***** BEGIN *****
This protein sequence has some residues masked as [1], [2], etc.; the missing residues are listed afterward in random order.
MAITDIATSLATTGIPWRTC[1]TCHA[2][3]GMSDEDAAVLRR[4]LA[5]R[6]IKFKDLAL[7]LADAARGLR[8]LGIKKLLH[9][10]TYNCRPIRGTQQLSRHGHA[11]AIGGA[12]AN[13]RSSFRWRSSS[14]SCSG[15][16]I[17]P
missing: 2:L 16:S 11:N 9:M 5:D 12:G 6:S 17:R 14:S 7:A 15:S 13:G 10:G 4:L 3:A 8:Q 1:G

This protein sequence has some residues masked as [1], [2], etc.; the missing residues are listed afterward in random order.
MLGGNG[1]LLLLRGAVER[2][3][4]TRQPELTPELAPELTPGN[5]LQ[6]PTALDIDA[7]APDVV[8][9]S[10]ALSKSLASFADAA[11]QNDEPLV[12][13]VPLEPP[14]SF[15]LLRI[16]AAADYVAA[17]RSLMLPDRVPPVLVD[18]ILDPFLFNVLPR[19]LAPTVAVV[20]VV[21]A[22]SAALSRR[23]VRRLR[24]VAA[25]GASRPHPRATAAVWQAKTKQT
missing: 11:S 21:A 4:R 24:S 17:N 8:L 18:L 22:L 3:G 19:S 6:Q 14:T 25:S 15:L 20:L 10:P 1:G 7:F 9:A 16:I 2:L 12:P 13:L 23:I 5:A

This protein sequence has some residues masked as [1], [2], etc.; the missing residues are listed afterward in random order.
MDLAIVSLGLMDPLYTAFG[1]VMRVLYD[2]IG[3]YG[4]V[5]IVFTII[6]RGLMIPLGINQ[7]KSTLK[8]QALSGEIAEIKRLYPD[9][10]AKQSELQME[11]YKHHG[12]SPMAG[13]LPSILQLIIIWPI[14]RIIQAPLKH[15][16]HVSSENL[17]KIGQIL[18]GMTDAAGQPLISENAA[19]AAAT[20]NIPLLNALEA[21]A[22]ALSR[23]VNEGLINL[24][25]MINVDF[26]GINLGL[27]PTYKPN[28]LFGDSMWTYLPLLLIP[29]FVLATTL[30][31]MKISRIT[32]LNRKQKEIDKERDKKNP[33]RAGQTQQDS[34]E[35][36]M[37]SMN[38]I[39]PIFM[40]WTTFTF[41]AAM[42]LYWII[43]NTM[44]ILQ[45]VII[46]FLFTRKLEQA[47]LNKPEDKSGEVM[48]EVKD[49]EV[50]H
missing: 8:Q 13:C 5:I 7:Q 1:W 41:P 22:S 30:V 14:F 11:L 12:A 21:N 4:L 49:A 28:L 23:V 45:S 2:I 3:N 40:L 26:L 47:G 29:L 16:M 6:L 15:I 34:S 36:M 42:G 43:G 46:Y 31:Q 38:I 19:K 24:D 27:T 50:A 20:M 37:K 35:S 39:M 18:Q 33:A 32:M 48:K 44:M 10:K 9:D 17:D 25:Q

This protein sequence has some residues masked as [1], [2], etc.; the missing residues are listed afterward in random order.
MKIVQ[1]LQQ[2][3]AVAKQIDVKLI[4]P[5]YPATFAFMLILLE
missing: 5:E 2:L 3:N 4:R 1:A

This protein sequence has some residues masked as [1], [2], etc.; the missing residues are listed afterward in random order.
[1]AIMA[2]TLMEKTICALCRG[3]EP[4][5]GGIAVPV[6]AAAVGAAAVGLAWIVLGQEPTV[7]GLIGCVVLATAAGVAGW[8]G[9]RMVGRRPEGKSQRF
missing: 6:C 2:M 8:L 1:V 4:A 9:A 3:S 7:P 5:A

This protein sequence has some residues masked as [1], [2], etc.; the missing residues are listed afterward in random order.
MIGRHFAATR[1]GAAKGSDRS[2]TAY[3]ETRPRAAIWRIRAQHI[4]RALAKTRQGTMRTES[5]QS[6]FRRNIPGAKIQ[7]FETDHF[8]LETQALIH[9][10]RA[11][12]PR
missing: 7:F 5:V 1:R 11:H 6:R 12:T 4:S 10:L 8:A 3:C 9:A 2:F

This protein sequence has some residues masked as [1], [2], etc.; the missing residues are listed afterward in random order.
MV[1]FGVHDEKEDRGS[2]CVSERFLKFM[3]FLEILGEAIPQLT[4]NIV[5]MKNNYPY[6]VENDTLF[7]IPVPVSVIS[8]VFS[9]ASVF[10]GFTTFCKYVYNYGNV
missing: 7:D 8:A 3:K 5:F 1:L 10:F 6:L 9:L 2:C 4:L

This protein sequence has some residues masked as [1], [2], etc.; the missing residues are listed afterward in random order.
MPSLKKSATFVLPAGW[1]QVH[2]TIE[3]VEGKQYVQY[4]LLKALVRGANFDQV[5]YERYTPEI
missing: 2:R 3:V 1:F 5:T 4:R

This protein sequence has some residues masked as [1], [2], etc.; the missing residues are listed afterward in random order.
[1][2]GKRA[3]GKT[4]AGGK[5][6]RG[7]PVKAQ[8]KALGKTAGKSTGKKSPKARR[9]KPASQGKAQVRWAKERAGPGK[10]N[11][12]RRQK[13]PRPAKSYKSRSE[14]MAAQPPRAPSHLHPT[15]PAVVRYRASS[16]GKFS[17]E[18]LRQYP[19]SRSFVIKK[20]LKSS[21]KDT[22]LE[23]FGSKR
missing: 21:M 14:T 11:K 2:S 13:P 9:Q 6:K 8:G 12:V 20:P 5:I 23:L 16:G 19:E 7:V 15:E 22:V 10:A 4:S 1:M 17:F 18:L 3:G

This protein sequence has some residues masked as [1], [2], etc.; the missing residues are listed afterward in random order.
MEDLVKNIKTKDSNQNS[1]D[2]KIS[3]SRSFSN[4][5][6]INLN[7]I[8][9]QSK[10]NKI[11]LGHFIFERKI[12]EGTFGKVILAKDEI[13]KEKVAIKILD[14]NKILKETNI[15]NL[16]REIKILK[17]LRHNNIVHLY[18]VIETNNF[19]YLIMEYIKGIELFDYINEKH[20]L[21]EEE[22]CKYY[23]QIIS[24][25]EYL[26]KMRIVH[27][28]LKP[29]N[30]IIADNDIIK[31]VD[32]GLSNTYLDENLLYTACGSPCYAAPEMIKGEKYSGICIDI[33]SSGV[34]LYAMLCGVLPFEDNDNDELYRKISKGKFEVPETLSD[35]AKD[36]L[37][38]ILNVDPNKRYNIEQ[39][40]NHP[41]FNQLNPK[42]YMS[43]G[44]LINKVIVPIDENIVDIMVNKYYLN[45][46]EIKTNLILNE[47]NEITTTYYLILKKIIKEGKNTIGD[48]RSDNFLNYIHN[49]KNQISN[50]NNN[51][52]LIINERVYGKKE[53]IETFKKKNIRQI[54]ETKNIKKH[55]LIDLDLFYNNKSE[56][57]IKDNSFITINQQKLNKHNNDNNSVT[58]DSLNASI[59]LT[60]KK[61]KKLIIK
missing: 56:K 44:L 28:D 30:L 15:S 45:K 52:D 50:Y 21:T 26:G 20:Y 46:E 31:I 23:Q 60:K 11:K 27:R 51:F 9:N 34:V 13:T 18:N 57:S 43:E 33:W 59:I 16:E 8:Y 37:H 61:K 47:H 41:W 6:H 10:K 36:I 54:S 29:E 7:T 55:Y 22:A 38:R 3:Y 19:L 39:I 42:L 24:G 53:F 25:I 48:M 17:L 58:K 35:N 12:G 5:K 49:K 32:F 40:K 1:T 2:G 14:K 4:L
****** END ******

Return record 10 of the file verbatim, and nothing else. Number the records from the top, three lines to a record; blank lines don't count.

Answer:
This protein sequence has some residues masked as [1], [2], etc.; the missing residues are listed afterward in random order.
MEDLVKNIKTKDSNQNS[1]D[2]KIS[3]SRSFSN[4][5][6]INLN[7]I[8][9]QSK[10]NKI[11]LGHFIFERKI[12]EGTFGKVILAKDEI[13]KEKVAIKILD[14]NKILKETNI[15]NL[16]REIKILK[17]LRHNNIVHLY[18]VIETNNF[19]YLIMEYIKGIELFDYINEKH[20]L[21]EEE[22]CKYY[23]QIIS[24][25]EYL[26]KMRIVH[27][28]LKP[29]N[30]IIADNDIIK[31]VD[32]GLSNTYLDENLLYTACGSPCYAAPEMIKGEKYSGICIDI[33]SSGV[34]LYAMLCGVLPFEDNDNDELYRKISKGKFEVPETLSD[35]AKD[36]L[37][38]ILNVDPNKRYNIEQ[39][40]NHP[41]FNQLNPK[42]YMS[43]G[44]LINKVIVPIDENIVDIMVNKYYLN[45][46]EIKTNLILNE[47]NEITTTYYLILKKIIKEGKNTIGD[48]RSDNFLNYIHN[49]KNQISN[50]NNN[51][52]LIINERVYGKKE[53]IETFKKKNIRQI[54]ETKNIKKH[55]LIDLDLFYNNKSE[56][57]IKDNSFITINQQKLNKHNNDNNSVT[58]DSLNASI[59]LT[60]KK[61]KKLIIK
missing: 56:K 44:L 28:D 30:L 15:S 45:K 52:D 50:Y 21:T 26:G 20:Y 46:E 31:I 23:Q 60:K 11:K 27:R 51:F 9:N 34:V 13:T 18:N 57:S 43:E 33:W 59:I 16:E 8:Y 37:H 61:K 47:H 41:W 6:H 10:K 36:I 54:S 29:E 7:T 55:Y 22:A 38:R 3:Y 19:L 39:I 42:L 24:G 53:F 25:I 48:M 17:L 58:K 35:N 12:G 5:K 49:K 32:F 40:K 1:T 2:G 14:K 4:L